The third thing that we do, and this is again very important, is that stories of certain communities that need to be told, we always ensure that those are told by women who come from those communities. This way what we ensure is that the lens with which they are able to tell their own stories are is preserved, so it’s not like someone else, even if it’s a woman, someone from a more privileged community, or a general community is telling the stories of women from marginalised communities.

Main story:

  • At the Deloitte and Enders Media and Telecoms conference a responded to a question about paywalled news the moderator Kamal Ahmed, formerly editorial director of the BBC, reworded the question to: “Is everything going to be posh news for posh people that can pay for it?
  • FT commercial exec Jon Slade said it was a possible way forward for the news industry (he didn’t say it was a good idea, just a possibility).
  • Then there was a report from Holland, Understanding why people don’t pay for news, which showed cost concerns putting people off paying for news. Price was too high, too high compared to print newspaper, subscription fatigue etc.
  • The point of all this is there is a clear cost barrier in increasingly difficult times for people accessing news. Make all news paid and there is a major access gap.
  • Wrap all that up in a discussion around UK journalism’s class problem and the potential of Posh News for Posh People is a real possibility.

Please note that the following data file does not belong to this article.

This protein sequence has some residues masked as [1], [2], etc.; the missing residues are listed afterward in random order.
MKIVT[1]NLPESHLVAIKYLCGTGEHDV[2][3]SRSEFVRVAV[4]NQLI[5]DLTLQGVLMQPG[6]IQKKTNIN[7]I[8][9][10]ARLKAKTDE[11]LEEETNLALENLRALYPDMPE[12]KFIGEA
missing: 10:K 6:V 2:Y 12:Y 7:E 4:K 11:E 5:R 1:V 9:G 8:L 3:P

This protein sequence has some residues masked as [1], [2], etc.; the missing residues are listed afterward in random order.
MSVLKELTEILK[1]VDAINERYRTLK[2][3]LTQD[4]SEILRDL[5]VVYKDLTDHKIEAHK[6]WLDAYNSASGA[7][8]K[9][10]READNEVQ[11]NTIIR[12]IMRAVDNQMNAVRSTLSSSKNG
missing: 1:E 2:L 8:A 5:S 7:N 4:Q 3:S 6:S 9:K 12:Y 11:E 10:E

• Good news maybe that publishers are finding ways other than hard paywalls to make money. Tortoise is using standalone podcast subscriptions to attract new audiences.
  • But the big question remains how do you maintain access and make a living?

News in brief:

  • Conde Nast, founded over 100 years ago, publisher of GQ, The New Yorker, Vogue, Wired, serving 72 million people in print is actually no longer a magazine company. That statement seems to be based on the arithmetic surrounding the hundred of millions of people that visit Conde’s website and social feeds. As you can maybe tell, this story got under Peter’s skin a bit prompting him to write a wee rantDitching your magazine heritage when you don’t have to is disingenuous at best and all about digital posing. No argument that growth is digital, but why throw your babies out with the bath water, especially when you have such great looking babies.
  • Playboy might have wound down its print edition in 2020 but it’s not slowing down. It launched its Centerfold platform in December, which is a rival to OnlyFans. Cardi B is Centerfold’s creative director, and Playboy are building up a network of influencers to act as a talent pool and help promote Centerfold. There’s a really interesting piece in The Drum which looks at how that’s all working and their plans to accelerate their DTC business.
  • The BBC’s director general Tim Davie has announced a huge tranche of cost-cutting measures across the corporation. James O’Malley says: “In the long run this will undermine the universality at the core of the BBC bargain, which will send the corporation into a death spiral. Fewer people see value in the BBC, so fewer people will pay the licence fee, which means smaller budgets for the BBC, which means less money to spend on content, and on the death spiral goes.”